Once database file placement is worked out, one final step in the database configuration must be determined: the size of the files used for each user database, as well as tempdb. Again, what you do not know at this stage can hurt you when you move into production.
In versions of SQL Server prior to SQL Server 7.0, if you wanted to expand your database, you would have to do it by adding another segment. When you ran out of segments, you were out of luck. SQL Server 7.0 introduced the automatic growth functionality for a database, which allows a database to grow on the fly. This is a great feature, but it should be used with care, because if you accept the defaults, which are 10 percent growth and a file size of 1 MB (see Figure 4-8), you might be constantly chunking out to disk while the database is trying to continually expand as it is used.
As the database grows, 10 percent growth might be sufficient, but in an initial, small database, this generally won t fit your data curve. That creates a performance and potential availability problem because a large portion of your disk I/O is dedicated to expanding your disks, not just SQL Server usage. You can alter the growth properties of a database through Enterprise Manager, or use the ALTER DATABASE Transact -SQL command with the SIZE, MAXSIZE, UNLIMITED, or FILEGROWTH options. You should not set the file growth to UNLIMITED, as it allows the file chosen to grow until the disk is full. Some might want to set a maximum file size as well. If you do use the automatic growth, set a reasonable size, either by a percentage or physical size on disk, so that the database does not have to constantly grow.
Do not set the system databases to autogrow without good reason. Extra space in the system databases (with some exceptions, such as using transactional replication heavily in msdb where it stores history as well as the transactions) is generally not needed unless you are doing some sort of version upgrade or installing a service pack, and this would be detailed in the information supplied with the software you are upgrading to. Pick a size you are comfortable with when SQL Server is first installed.
User databases What you probably care about most are the databases for your applications, whether third party or custom. The initial size of your database files should cover how much data you expect to have in the database for a time period of your determination plus some reasonable amount of growth.
Tempdb Provides important functionality to SQL Server ” especially for queries ”so its size must be properly set. Do you know if your applications use tempdb heavily? If not, find out. If tempdb is continually expanding to meet your needs, you will always experience disk contention for tempdb, and if that file is placed in the same location as your data or log files, it has a domino effect on performance. Especially if you consolidate onto fewer SQL Servers, knowing how each application uses tempdb helps you determine the size of tempdb (it needs to accommodate all workloads), and also helps you determine if the workloads will actually work well together.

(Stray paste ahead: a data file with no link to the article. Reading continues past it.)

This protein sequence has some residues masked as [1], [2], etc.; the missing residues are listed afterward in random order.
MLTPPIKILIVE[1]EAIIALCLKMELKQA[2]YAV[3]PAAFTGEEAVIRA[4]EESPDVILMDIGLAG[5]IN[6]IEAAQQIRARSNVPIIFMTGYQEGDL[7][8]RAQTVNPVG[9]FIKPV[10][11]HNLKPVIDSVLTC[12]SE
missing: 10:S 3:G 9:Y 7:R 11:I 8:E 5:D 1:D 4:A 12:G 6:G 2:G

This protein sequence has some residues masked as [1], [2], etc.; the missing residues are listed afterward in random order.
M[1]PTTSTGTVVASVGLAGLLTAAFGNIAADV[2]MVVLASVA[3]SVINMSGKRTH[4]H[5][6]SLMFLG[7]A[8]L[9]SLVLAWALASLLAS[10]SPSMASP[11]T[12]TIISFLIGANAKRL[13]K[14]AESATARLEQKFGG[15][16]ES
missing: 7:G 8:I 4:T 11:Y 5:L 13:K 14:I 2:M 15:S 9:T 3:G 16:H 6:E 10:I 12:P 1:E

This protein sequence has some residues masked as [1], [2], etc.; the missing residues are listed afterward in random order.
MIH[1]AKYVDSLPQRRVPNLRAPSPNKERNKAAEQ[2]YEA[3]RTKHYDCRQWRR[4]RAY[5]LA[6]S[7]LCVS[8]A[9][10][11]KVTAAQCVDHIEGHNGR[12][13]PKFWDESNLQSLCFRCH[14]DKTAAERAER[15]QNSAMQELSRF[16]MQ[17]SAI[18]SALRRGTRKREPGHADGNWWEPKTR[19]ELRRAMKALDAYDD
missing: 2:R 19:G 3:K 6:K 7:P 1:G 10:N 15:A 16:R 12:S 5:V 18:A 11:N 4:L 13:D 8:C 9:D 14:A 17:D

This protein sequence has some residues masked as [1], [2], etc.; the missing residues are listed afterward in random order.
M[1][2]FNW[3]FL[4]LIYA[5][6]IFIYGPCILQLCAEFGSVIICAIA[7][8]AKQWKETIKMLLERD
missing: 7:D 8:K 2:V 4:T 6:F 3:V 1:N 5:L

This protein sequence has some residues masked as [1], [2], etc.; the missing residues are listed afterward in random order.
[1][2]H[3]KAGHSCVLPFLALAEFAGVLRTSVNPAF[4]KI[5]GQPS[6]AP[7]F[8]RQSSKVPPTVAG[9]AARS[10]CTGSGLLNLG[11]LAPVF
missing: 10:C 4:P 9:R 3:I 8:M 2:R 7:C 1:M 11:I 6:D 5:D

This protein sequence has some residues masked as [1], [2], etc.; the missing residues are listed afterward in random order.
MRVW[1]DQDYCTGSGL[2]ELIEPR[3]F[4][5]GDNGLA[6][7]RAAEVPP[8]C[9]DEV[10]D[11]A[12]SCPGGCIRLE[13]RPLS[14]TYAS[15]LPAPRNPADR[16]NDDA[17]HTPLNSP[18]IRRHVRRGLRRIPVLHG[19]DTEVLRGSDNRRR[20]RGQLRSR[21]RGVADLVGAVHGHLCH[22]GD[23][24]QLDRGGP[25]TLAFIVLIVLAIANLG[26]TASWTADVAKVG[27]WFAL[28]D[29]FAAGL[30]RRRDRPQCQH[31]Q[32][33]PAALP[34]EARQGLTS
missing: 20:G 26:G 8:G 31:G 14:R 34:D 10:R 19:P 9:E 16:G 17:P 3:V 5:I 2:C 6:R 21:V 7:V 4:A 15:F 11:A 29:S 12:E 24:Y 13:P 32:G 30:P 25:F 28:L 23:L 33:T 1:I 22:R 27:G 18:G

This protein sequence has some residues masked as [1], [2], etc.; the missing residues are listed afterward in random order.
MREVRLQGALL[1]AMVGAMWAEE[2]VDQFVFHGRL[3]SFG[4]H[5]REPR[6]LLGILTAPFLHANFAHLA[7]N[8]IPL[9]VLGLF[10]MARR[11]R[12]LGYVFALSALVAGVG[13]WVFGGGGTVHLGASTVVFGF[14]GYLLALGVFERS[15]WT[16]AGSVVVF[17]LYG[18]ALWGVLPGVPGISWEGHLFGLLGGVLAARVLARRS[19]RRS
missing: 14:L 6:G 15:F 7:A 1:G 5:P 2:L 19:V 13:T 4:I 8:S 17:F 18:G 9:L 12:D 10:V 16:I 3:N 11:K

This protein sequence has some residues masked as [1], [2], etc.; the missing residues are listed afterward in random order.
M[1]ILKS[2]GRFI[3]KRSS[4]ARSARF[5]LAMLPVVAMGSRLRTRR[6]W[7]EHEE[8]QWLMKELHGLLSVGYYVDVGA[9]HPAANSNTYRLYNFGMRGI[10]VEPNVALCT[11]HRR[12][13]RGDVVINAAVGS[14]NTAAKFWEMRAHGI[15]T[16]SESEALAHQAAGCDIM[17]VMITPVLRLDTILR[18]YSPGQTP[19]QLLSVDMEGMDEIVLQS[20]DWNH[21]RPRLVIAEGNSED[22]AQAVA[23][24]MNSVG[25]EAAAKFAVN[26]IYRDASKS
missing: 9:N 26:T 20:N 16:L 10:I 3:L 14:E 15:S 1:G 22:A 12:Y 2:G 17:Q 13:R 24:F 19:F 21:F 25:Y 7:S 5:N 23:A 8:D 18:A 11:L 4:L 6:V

You can always add more space to tempdb as needed. You can also take away space, but keep in mind that you cannot reduce the size of tempdb below the size at which you initially configured it when starting the SQL Server service without stopping and restarting SQL Server.
You can use SQL Server s alerting capabilities to warn you when the file size for your database equals, exceeds, or falls below a certain size, as shown in Figure 4-9. This is a great way to notify you that there might be an upcoming problem, and if you have set a hard maximum size, you can take action, or let the alert take an action, such as issuing an ALTER DATABASE statement. See Chapter 14, Administrative Tasks to Increase Availability, or Chapter 15, Monitoring for High Availability, for more information.
You can also decrease the size of your database and database files if, for example, you created them too large and have not experienced the growth you planned for. Like automatic growth, this should be done with care, as it might cause excessive disk I/O that will affect performance and possibly availability. To access the functionality in Enterprise Manager, right-click on a database, select All Tasks, and then select Shrink Database (see Figure 4-10).
To shrink a database using Transact-SQL, use the DBCC SHRINKDATABASE command. DBCC SHRINKDATABASE shrinks all data and log files for a specified database. If you only want to shrink a particular data or log file, you can issue a DBCC SHRINKFILE command. Whether you shrink the entire database or just one file, it shrinks to the specified amount of free space you designate . You can also set the AUTO_SHRINK property ON or OFF for the database. If set to ON, this property periodically shrinks the database.